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Delta 4-Heavy launch
The Boeing Delta 4-Heavy rocket is launched from Cape Canaveral on its demonstration flight. (4min 35sec file)
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Onboard the Heavy
An onboard camera records the launch of Boeing's Delta 4-Heavy rocket from liftoff through separation of the outer boosters. (4min 40sec file)
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Launch of Atlas 5
The Lockheed Martin Atlas 5 rocket launches at 7:07 a.m. EST from Cape Canaveral carrying the AMERICOM 16 communications spacecraft. (6min 22sec file)
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Press site view
The sunrise launch of Atlas 5 is shown in this view from the Kennedy Space Center press site at Complex 39. (QuickTime file)
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Rocket rollout
Riding on its mobile launching platform, the Atlas 5 rocket is rolled from its assembly building to the launch pad at Complex 41 just hours before the scheduled liftoff time carrying AMC 16. (4min 41sec file)
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Deep Impact overview
Rick Grammier, NASA's Deep Impact project manager from the Jet Propulsion Laboratory, provides a detailed overview of the spacecraft and its mission. (4min 54sec file)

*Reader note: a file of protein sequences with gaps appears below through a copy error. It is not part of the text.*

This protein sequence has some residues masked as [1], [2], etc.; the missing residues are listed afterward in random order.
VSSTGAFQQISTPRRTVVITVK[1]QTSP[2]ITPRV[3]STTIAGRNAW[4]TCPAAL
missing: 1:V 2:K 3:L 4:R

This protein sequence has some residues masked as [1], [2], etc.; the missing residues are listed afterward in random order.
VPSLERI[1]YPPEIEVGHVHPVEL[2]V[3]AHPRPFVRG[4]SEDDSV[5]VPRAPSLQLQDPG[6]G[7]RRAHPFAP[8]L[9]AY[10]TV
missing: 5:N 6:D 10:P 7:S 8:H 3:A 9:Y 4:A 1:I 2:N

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Science preview
Deep Impact principal investigator Michael A'Hearn explains how the comet collision will occur and what scientists hope to learn. (7min 11sec file)
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Pre-flight news briefing
The pre-flight news conference is held at NASA Headquarters on December 14 to preview the Deep Impact mission to intercept a comet and blast a projectile into it. (54min 19sec file)
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Stars of wonder, stars of infrared and X-ray light
Posted: December 29, 2004

This montage shows three clusters of bright, young stars in X-ray (blue) and infrared (green) light that lie in the direction of the center of the Galaxy. Like many stars in the disk of the Galaxy, they are difficult, if not impossible, to see with an optical telescope because of interstellar dust that blocks the visible light.

Credit: X-ray: NASA/CXC/Northwestern U./C.Law & F.Yusef-Zadeh; Infrared: 2MASS/UMass/IPAC-Caltech/NASA/NSF
Infrared and X-ray data provide evidence for a large amount of dust and gas along the line of sight to the cluster, DB01-42. Invisible to optical telescopes, it is located near the Galactic Center, about 25,000 light years from Earth. Most of the stars in the image produce infrared radiation from their surfaces which have temperatures of several thousand degrees Celsius. The X-radiation from the two bright X-ray sources near the center of the cluster requires gas with temperatures of millions of degrees.

Such extremely hot gas may be due to the collision of stellar winds from two closely orbiting stars. The two bright X-ray sources in the image are likely close binary stars with high-speed stellar winds. The diffuse X-ray glow could be caused by the combined heating of gas in the cluster by winds from many stars.

The light from the stars in the two clusters, DB00-58 and DB00-6 show much less X-ray and infrared absorption. This lower absorption, which still blocks much of the visible light, indicates that these star clusters are not in the Galactic Center, but are foreground objects. The way in which the X-rays are produced in these clusters is likely to be similar to DB01-42.